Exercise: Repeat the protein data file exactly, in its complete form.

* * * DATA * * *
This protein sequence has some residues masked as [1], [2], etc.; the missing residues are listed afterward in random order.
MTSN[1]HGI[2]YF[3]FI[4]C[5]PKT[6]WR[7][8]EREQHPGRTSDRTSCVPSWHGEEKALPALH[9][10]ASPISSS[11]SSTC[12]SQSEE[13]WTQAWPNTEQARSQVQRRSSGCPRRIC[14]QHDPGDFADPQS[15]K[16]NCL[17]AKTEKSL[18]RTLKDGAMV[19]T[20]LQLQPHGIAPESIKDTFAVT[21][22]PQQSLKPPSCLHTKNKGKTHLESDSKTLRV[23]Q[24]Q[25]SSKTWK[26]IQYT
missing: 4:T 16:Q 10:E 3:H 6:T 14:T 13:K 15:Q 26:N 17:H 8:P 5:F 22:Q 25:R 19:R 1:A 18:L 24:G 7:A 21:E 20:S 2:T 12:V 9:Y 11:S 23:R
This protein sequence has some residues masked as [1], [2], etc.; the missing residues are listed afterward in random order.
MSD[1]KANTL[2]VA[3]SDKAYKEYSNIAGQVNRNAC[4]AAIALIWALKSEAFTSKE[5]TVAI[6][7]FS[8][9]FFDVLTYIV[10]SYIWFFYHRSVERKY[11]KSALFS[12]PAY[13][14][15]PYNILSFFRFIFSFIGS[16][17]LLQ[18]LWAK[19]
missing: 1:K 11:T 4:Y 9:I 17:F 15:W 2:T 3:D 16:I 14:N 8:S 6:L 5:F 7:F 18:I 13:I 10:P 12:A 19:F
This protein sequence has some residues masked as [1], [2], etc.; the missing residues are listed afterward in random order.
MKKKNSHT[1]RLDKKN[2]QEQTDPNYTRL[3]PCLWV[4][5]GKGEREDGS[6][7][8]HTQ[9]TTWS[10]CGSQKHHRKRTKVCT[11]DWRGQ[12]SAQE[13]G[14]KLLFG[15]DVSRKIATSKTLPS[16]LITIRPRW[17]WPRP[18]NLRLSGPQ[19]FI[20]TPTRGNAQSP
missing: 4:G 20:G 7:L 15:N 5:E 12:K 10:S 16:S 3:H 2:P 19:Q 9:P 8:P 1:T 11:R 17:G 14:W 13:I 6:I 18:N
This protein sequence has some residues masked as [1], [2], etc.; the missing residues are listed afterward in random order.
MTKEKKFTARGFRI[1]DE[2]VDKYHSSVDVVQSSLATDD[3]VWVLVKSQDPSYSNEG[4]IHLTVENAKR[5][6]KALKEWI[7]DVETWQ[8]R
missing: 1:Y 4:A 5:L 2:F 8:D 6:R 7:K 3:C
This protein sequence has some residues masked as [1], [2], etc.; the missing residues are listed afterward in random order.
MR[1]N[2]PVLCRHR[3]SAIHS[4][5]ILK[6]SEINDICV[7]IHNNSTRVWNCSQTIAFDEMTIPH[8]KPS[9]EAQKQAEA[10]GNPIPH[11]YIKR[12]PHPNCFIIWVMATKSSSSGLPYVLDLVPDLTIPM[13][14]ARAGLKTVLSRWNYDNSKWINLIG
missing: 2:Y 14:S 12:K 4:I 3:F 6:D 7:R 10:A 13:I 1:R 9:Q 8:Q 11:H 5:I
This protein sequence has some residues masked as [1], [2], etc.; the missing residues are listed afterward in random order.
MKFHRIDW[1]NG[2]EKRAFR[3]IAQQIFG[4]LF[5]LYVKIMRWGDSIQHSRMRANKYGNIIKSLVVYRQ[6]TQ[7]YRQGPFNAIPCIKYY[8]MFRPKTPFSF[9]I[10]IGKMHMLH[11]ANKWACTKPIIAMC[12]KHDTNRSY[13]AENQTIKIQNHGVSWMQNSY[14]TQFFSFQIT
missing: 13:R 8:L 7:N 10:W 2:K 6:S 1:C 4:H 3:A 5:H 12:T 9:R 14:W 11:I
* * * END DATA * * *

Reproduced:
This protein sequence has some residues masked as [1], [2], etc.; the missing residues are listed afterward in random order.
MTSN[1]HGI[2]YF[3]FI[4]C[5]PKT[6]WR[7][8]EREQHPGRTSDRTSCVPSWHGEEKALPALH[9][10]ASPISSS[11]SSTC[12]SQSEE[13]WTQAWPNTEQARSQVQRRSSGCPRRIC[14]QHDPGDFADPQS[15]K[16]NCL[17]AKTEKSL[18]RTLKDGAMV[19]T[20]LQLQPHGIAPESIKDTFAVT[21][22]PQQSLKPPSCLHTKNKGKTHLESDSKTLRV[23]Q[24]Q[25]SSKTWK[26]IQYT
missing: 4:T 16:Q 10:E 3:H 6:T 14:T 13:K 15:Q 26:N 17:H 8:P 5:F 22:Q 25:R 19:R 1:A 18:L 24:G 7:A 21:E 20:S 2:T 12:V 9:Y 11:S 23:R
This protein sequence has some residues masked as [1], [2], etc.; the missing residues are listed afterward in random order.
MSD[1]KANTL[2]VA[3]SDKAYKEYSNIAGQVNRNAC[4]AAIALIWALKSEAFTSKE[5]TVAI[6][7]FS[8][9]FFDVLTYIV[10]SYIWFFYHRSVERKY[11]KSALFS[12]PAY[13][14][15]PYNILSFFRFIFSFIGS[16][17]LLQ[18]LWAK[19]
missing: 1:K 11:T 4:Y 9:I 17:F 15:W 2:T 3:D 16:I 14:N 8:S 6:L 5:F 7:F 18:I 13:I 10:P 12:A 19:F
This protein sequence has some residues masked as [1], [2], etc.; the missing residues are listed afterward in random order.
MKKKNSHT[1]RLDKKN[2]QEQTDPNYTRL[3]PCLWV[4][5]GKGEREDGS[6][7][8]HTQ[9]TTWS[10]CGSQKHHRKRTKVCT[11]DWRGQ[12]SAQE[13]G[14]KLLFG[15]DVSRKIATSKTLPS[16]LITIRPRW[17]WPRP[18]NLRLSGPQ[19]FI[20]TPTRGNAQSP
missing: 4:G 20:G 7:L 15:N 5:E 12:K 10:S 16:S 3:H 2:P 19:Q 9:P 8:P 1:T 11:R 17:G 14:W 13:I 6:I 18:N
This protein sequence has some residues masked as [1], [2], etc.; the missing residues are listed afterward in random order.
MTKEKKFTARGFRI[1]DE[2]VDKYHSSVDVVQSSLATDD[3]VWVLVKSQDPSYSNEG[4]IHLTVENAKR[5][6]KALKEWI[7]DVETWQ[8]R
missing: 1:Y 4:A 5:L 2:F 8:D 6:R 7:K 3:C
This protein sequence has some residues masked as [1], [2], etc.; the missing residues are listed afterward in random order.
MR[1]N[2]PVLCRHR[3]SAIHS[4][5]ILK[6]SEINDICV[7]IHNNSTRVWNCSQTIAFDEMTIPH[8]KPS[9]EAQKQAEA[10]GNPIPH[11]YIKR[12]PHPNCFIIWVMATKSSSSGLPYVLDLVPDLTIPM[13][14]ARAGLKTVLSRWNYDNSKWINLIG
missing: 2:Y 14:S 12:K 4:I 3:F 6:D 7:R 10:A 13:I 1:R 9:Q 8:Q 11:H 5:I
This protein sequence has some residues masked as [1], [2], etc.; the missing residues are listed afterward in random order.
MKFHRIDW[1]NG[2]EKRAFR[3]IAQQIFG[4]LF[5]LYVKIMRWGDSIQHSRMRANKYGNIIKSLVVYRQ[6]TQ[7]YRQGPFNAIPCIKYY[8]MFRPKTPFSF[9]I[10]IGKMHMLH[11]ANKWACTKPIIAMC[12]KHDTNRSY[13]AENQTIKIQNHGVSWMQNSY[14]TQFFSFQIT
missing: 13:R 8:L 7:N 10:W 2:K 6:S 1:C 4:H 3:A 5:H 12:T 9:R 14:W 11:I